A Kellogg economist proposes the Dieter’s Paradox. Put a healthy vegetable next to something fatty or fried and people think there are fewer calories in the two items combined versus when looking at the fatty/fried item alone.
Those who viewed the chili alone rated it as averaging 699 calories. By contrast, those who were shown the chili combined with the green salad estimated the meal to have only 656 calories. Thus, adding a green salad to the bowl of chili lowered the perceived caloric content of the entire meal by 43 calories — as if the green salad had negative calories. This negative-calorie illusion was observed with all four meals tested, indicating the prevalence of the belief that one can consume fewer calories simply by adding a healthy item to a meal.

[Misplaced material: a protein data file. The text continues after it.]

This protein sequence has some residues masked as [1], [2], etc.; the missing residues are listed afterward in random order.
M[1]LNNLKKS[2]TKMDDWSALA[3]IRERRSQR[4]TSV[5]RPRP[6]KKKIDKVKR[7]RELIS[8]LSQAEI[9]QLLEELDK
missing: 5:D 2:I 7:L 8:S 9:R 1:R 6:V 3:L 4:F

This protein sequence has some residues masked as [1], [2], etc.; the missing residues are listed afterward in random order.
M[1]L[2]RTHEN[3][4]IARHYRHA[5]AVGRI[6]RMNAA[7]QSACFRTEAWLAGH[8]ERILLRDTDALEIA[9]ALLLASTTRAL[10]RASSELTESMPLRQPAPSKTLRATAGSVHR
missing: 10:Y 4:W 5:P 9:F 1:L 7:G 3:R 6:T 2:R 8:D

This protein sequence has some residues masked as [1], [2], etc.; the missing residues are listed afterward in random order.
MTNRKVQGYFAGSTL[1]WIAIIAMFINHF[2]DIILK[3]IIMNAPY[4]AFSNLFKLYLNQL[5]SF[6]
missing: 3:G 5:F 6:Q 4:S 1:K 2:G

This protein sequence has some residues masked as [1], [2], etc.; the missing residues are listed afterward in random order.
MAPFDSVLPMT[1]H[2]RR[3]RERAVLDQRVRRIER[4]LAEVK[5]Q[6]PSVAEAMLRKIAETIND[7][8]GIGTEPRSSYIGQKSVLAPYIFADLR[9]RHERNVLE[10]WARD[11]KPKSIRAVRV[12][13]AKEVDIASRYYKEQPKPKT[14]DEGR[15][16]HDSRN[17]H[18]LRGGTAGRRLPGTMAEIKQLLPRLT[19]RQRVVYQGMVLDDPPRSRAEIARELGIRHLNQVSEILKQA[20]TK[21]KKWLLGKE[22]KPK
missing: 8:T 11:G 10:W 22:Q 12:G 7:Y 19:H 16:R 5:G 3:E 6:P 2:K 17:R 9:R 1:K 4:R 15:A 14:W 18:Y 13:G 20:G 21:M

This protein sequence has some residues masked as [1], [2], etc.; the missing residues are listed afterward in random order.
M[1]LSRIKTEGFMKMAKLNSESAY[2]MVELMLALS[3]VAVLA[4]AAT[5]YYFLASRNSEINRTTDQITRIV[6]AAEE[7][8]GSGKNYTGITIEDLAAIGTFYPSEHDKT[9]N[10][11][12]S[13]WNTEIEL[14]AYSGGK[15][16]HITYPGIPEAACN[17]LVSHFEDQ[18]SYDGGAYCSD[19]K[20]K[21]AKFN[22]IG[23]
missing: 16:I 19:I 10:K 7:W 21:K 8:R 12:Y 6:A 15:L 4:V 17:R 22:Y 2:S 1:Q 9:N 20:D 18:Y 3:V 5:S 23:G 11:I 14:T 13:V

“Because people believe that adding a healthy option can lower a meal’s caloric content, the negative-calorie illusion can lead to overconsumption, thus contributing to the obesity trend,” said Chernev.